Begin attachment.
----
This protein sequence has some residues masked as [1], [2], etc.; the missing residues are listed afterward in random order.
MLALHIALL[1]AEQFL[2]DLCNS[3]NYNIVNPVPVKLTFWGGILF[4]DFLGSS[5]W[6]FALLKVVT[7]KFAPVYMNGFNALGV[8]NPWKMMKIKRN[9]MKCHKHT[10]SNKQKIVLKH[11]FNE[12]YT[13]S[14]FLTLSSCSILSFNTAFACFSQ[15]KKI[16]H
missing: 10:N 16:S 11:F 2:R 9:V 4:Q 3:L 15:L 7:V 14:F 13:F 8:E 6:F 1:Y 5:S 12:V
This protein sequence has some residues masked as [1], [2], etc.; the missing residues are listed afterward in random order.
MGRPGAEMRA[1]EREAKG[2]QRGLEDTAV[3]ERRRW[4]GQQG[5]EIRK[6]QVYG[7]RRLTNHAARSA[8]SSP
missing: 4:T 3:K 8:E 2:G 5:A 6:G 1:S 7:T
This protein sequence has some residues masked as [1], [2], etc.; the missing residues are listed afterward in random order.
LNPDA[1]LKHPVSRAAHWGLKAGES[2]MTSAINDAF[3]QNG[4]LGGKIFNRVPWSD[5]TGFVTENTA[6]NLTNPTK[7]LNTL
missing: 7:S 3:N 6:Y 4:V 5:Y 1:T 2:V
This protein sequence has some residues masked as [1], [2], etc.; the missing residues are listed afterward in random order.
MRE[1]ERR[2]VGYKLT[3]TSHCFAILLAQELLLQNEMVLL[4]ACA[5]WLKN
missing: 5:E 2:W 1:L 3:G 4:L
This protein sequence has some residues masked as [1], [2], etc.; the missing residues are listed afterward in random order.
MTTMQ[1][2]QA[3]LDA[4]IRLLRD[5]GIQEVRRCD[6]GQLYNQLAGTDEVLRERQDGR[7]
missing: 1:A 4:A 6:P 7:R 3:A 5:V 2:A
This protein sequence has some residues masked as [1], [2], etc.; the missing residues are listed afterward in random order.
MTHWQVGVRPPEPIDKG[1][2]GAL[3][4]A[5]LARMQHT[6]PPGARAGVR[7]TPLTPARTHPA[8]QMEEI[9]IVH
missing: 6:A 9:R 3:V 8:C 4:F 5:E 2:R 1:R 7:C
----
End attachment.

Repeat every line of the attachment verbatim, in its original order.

This protein sequence has some residues masked as [1], [2], etc.; the missing residues are listed afterward in random order.
MLALHIALL[1]AEQFL[2]DLCNS[3]NYNIVNPVPVKLTFWGGILF[4]DFLGSS[5]W[6]FALLKVVT[7]KFAPVYMNGFNALGV[8]NPWKMMKIKRN[9]MKCHKHT[10]SNKQKIVLKH[11]FNE[12]YT[13]S[14]FLTLSSCSILSFNTAFACFSQ[15]KKI[16]H
missing: 10:N 16:S 11:F 2:R 9:V 4:Q 3:L 15:L 7:V 14:F 13:F 8:E 6:F 1:Y 5:S 12:V
This protein sequence has some residues masked as [1], [2], etc.; the missing residues are listed afterward in random order.
MGRPGAEMRA[1]EREAKG[2]QRGLEDTAV[3]ERRRW[4]GQQG[5]EIRK[6]QVYG[7]RRLTNHAARSA[8]SSP
missing: 4:T 3:K 8:E 2:G 5:A 6:G 1:S 7:T
This protein sequence has some residues masked as [1], [2], etc.; the missing residues are listed afterward in random order.
LNPDA[1]LKHPVSRAAHWGLKAGES[2]MTSAINDAF[3]QNG[4]LGGKIFNRVPWSD[5]TGFVTENTA[6]NLTNPTK[7]LNTL
missing: 7:S 3:N 6:Y 4:V 5:Y 1:T 2:V
This protein sequence has some residues masked as [1], [2], etc.; the missing residues are listed afterward in random order.
MRE[1]ERR[2]VGYKLT[3]TSHCFAILLAQELLLQNEMVLL[4]ACA[5]WLKN
missing: 5:E 2:W 1:L 3:G 4:L
This protein sequence has some residues masked as [1], [2], etc.; the missing residues are listed afterward in random order.
MTTMQ[1][2]QA[3]LDA[4]IRLLRD[5]GIQEVRRCD[6]GQLYNQLAGTDEVLRERQDGR[7]
missing: 1:A 4:A 6:P 7:R 3:A 5:V 2:A
This protein sequence has some residues masked as [1], [2], etc.; the missing residues are listed afterward in random order.
MTHWQVGVRPPEPIDKG[1][2]GAL[3][4]A[5]LARMQHT[6]PPGARAGVR[7]TPLTPARTHPA[8]QMEEI[9]IVH
missing: 6:A 9:R 3:V 8:C 4:F 5:E 2:R 1:R 7:C